Just 8 minutes south of Opelousas along I-49 at Exit 11, you’ll make several delightful discoveries, in the small community of Grand Coteau, Louisiana's Sweet Dough Pie Capital. Rich in religious history and historically significant architecture, you’ll want to schedule a tour of the Academy of the Sacred Heart. The Academy was established in 1821 and is the site of a documented miracle that led to the canonization of St. John Berchmans. The moss-draped oaks that surround the school; church and cemetery instill a sense of serenity and days of long ago. You will also want to pause in front of St. Charles College and Our Lady of the Oaks Retreat House, both vital to Grand Coteau’s purpose. As Grand Coteau was once a stagecoach stop, commerce has always thrived. So be sure to stop in at the various shops found in restored cottages throughout Grand Coteau and enjoy a Gateau NaNa at the local Kitchen Shop. Come hungry in October for the Annual Sweet Dough Pie Festival, and in November to participate in a series of workshops with guests lyricists and authors for a literary arts event called the Festival of Words.
Continue your day in the country, heading west to the Rubboard Capital of the World, the town of Sunset. There, an overnight stay can be had at a unique bed & breakfast that utilizes restored “train cars”, La Caboose B&B. Take home a piece of local art or a hard to find treasure by visiting the 10+ local antique shops and art galleries. Take a break from shopping, and discover Chef Troy's unique take on regional cuisine at Café Josephine. Be sure to save time to drive by the beautiful Chretien Point plantation located on Hwy. 93. It has recently reverted back to a private residence, but well worth the drive! And don’t forget to mark your calendars for the Annual Celebration of Herbs and Gardens held each May, and the bi-annual Exit 11 Yard Sale.
Known appropriately as the “Jewel on the Teche”, Arnaudville shines brightly these days with the many wonderful artisans and musicians that now call Arnaudville home. Arnaudville can be reached by driving Hwy. 31 south from Opelousas through Leonville or traveling down Hwy. 93 east of Grand Coteau. Both are lovely drives that follow the course of Bayou Teche where it joins Bayou Fuselier. Experience a boucherie brunch on Bayou Fuselier at The Little Big Cup, or taste Asian-Cajun fusion cuisine on Bayou Teche at the Silver Sliver, Cajun Hibachi Grill. With several great locally owned restaurants, antique shops, art galleries, bed and breakfasts, and NUNU, a lively community arts collective, featuring the works of local artists, music, events, and dances, you will definitely want to include Arnaudville on your itinerary. The monthly Table Francaise event is fun for even a non-Francophone, as you will appreciate the tradition and energy in the room. Other special events include the Annual Le Feu Et L’eau (Fire & Water) Rural Art Celebration in April and the Annual Étouffée Festival.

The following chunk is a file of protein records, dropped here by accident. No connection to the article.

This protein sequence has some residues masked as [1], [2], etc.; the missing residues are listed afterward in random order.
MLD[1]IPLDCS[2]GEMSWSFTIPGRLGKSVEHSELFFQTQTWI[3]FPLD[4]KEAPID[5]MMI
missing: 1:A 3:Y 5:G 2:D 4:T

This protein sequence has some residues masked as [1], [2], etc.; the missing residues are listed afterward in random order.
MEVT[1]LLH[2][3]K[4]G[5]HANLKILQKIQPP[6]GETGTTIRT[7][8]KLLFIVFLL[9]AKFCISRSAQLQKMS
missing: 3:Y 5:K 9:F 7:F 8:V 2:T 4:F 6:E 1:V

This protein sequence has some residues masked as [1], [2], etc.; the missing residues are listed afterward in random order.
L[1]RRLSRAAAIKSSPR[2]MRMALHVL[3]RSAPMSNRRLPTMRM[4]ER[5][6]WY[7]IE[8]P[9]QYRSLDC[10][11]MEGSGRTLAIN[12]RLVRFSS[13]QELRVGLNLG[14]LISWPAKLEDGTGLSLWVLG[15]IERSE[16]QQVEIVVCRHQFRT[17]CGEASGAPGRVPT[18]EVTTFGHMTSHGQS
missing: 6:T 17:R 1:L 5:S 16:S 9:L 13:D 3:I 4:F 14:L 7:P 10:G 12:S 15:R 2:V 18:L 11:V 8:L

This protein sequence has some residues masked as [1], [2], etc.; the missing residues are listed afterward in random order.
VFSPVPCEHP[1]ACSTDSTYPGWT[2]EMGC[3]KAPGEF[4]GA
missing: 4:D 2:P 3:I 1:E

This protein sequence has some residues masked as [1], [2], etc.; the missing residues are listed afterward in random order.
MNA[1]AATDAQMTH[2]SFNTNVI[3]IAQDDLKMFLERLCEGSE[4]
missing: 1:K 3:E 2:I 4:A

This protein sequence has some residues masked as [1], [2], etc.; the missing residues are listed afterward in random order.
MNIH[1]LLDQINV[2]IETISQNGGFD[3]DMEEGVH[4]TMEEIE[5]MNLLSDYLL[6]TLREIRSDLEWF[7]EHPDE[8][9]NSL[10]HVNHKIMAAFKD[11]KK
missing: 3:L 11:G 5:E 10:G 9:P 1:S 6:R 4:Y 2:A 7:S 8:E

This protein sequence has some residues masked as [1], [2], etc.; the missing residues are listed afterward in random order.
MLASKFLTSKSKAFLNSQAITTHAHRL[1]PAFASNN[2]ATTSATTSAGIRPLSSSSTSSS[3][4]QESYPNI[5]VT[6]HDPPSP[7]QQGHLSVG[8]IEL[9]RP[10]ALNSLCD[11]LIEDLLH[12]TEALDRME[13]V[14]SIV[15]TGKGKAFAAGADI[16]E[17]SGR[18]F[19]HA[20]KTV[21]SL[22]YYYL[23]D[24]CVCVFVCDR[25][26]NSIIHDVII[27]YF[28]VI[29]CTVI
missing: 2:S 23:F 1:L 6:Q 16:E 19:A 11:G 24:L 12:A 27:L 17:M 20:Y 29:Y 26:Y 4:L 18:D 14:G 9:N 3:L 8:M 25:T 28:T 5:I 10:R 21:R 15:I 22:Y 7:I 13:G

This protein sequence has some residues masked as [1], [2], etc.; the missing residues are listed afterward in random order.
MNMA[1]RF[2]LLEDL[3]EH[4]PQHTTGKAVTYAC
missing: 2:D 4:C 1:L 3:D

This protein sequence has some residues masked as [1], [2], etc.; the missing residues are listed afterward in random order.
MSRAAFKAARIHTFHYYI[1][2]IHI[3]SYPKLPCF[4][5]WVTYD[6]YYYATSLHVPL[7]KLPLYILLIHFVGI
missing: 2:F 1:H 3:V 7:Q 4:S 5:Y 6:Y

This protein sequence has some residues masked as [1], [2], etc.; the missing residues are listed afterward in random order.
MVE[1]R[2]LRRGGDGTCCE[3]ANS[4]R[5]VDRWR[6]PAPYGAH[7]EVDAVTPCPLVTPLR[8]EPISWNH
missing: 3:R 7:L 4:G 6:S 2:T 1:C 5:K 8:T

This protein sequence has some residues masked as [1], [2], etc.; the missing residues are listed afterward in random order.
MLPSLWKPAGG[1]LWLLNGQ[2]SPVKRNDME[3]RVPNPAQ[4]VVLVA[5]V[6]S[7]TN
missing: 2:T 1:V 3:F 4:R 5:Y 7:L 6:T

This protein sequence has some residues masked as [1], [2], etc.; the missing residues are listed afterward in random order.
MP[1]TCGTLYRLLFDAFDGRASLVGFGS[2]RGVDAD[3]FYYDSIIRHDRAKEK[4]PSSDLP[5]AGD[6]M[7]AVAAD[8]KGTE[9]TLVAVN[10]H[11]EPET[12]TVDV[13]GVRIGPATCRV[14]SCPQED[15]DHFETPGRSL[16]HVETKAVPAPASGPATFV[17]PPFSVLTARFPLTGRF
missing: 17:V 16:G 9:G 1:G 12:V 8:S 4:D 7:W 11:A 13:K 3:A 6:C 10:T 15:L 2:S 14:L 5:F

DAY 4 - Eunice
Whether you travel the Zydeco -Cajun Prairie Scenic Byway or Hwy. 190 going west, you can reach Eunice, the Prairie Cajun Capital! Along the way are fields of cattle, rice and crawfish ponds, all adorned with prairie wildflowers, depending upon the season. Located just east of Eunice is the Savoy Music Center, where a weekly jam session is held on Saturday mornings. In the heart of Eunice, a branch of the Jean Lafitte National Historical Park and Preserve is located on Park Avenue,
the Praire Acadian Cultural Center. It features extensive exhibits and artifacts that tell the story of this region’s Acadian population, known today as Cajuns. The Prairie Acadian Cultural Center is open five days a week, Wednesday through Saturday. Saturdays the center offers music sessions, native crafts, and cooking demonstrations both providing an opportunity for visitors to join in the fun. Be sure to also inquire about the Cajun Prairie Restoration Site located on the corner of Magnolia & Martin Luther King Drive. Here efforts are being made to showcase the beautiful landscape of the prairie. Two other important stops during your visit to Eunice should be The Eunice Depot Museum and the Cajun Music Hall of Fame & Museum. And of course, every Saturday night at the Liberty Theatre, the “Rendez-Vous des Cajun Radio Show” takes place! This world-renowned live radio program features Cajun and Zydeco music and dancing. You’ll find all of these attractions conveniently located within a three-block area of the Historic Downtown, as well as, music and gift shops, locally roasted coffee at Café Mosaic, local art galleries including Niche Artist Studio & Gallery and Eunice Community Art House, plus local restaurants featuring traditional Cajun fare! Live music can be found in local dance halls such at Ruby's Courtyard and Restaurant and every Saturday at Lakeview Park & Beach. Eunice also hosts one of the largest Mardi Gras events each spring, a traditional Courir de Mardi Gras.